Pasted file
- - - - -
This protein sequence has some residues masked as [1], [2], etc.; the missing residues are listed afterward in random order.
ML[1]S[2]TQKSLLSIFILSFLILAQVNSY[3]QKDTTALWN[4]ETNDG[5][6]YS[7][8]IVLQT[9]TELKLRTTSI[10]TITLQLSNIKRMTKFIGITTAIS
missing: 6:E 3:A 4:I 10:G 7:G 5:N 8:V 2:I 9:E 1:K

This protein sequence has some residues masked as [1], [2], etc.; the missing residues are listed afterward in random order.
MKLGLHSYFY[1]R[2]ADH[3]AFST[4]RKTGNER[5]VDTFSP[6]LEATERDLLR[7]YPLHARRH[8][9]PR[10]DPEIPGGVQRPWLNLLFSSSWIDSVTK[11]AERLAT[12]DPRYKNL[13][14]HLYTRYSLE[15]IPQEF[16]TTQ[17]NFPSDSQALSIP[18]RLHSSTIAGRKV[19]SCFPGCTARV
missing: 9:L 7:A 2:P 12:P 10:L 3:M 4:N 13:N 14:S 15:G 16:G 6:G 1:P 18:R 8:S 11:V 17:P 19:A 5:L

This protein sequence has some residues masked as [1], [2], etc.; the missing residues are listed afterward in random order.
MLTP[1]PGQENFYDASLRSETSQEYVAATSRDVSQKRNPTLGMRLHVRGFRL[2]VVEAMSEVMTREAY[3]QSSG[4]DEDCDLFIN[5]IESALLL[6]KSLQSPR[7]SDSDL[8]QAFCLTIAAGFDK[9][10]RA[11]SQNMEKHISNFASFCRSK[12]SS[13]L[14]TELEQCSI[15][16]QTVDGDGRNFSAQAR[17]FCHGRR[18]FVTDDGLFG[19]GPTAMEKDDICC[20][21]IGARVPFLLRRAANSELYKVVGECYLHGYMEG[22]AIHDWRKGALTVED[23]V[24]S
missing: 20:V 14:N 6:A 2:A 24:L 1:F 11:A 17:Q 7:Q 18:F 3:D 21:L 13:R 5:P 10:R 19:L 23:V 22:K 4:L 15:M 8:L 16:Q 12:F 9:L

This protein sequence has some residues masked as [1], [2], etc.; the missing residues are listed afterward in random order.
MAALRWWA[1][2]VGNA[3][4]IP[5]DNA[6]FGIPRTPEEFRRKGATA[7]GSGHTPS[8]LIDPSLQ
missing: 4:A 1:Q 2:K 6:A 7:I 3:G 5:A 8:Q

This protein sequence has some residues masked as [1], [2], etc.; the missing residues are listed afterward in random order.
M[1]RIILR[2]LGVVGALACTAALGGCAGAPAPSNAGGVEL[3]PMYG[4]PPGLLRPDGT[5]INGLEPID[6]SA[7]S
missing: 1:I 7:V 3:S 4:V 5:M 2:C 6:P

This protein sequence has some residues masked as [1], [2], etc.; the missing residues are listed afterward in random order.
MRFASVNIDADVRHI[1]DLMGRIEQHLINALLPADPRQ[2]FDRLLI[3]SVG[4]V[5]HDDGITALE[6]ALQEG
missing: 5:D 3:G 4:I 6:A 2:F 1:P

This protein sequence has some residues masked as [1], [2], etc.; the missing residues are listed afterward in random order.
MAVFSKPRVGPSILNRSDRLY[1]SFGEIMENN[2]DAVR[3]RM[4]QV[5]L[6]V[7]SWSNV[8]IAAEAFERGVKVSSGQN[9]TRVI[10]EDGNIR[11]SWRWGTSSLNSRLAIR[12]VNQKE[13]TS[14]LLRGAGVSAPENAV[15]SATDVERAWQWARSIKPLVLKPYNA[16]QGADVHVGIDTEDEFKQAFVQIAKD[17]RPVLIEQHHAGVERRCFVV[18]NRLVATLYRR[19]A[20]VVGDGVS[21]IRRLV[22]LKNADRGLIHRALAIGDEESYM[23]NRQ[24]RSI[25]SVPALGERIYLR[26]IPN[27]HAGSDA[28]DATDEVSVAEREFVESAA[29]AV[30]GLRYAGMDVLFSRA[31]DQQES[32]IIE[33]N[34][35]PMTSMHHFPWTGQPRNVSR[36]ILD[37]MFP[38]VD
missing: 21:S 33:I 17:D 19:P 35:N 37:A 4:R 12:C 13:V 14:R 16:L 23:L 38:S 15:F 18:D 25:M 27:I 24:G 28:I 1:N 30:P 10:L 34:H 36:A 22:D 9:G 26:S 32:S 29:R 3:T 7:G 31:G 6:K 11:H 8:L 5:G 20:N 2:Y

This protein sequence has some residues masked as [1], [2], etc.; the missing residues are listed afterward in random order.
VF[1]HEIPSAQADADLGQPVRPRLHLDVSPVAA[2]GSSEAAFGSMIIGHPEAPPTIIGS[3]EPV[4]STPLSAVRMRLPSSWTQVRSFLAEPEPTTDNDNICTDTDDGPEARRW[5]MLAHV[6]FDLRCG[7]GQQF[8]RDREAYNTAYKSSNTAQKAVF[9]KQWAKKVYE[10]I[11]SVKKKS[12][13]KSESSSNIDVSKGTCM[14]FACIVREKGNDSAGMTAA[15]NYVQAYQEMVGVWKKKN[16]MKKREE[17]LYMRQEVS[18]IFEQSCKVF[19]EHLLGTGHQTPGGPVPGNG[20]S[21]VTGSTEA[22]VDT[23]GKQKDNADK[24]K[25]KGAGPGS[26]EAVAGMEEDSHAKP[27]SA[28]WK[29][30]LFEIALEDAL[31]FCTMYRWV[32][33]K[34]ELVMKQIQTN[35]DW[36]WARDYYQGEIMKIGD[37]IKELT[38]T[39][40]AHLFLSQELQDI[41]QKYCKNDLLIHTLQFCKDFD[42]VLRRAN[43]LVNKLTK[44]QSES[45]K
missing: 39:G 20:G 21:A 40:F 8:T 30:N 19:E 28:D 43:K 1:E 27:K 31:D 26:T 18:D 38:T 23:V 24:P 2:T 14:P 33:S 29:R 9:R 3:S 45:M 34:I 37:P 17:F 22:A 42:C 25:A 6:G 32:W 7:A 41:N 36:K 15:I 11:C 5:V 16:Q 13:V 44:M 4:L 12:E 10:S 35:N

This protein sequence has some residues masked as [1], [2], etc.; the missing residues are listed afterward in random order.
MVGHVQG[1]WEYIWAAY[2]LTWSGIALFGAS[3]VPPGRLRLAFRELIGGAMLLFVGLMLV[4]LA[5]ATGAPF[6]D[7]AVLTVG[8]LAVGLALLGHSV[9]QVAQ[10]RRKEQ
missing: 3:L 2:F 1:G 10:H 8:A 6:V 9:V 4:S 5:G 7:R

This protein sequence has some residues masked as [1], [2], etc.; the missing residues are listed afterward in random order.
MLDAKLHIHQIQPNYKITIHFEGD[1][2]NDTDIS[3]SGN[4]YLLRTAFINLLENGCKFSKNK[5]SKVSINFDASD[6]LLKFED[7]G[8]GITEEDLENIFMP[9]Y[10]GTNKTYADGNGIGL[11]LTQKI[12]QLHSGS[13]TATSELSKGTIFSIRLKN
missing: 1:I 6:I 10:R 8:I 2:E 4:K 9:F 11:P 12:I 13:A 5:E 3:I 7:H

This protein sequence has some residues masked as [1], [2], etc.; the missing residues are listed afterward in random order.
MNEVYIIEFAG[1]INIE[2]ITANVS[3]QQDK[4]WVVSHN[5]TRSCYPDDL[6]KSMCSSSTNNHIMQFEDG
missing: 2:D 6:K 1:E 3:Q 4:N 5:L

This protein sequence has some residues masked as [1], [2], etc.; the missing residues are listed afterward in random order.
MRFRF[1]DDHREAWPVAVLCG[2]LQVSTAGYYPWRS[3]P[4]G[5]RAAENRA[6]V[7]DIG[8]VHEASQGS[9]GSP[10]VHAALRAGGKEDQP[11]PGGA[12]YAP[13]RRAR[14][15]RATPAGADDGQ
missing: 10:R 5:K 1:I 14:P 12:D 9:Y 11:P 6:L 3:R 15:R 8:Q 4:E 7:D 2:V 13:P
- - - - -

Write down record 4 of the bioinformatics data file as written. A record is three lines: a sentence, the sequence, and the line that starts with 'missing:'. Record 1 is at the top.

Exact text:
This protein sequence has some residues masked as [1], [2], etc.; the missing residues are listed afterward in random order.
MAALRWWA[1][2]VGNA[3][4]IP[5]DNA[6]FGIPRTPEEFRRKGATA[7]GSGHTPS[8]LIDPSLQ
missing: 4:A 1:Q 2:K 6:A 7:I 3:G 5:A 8:Q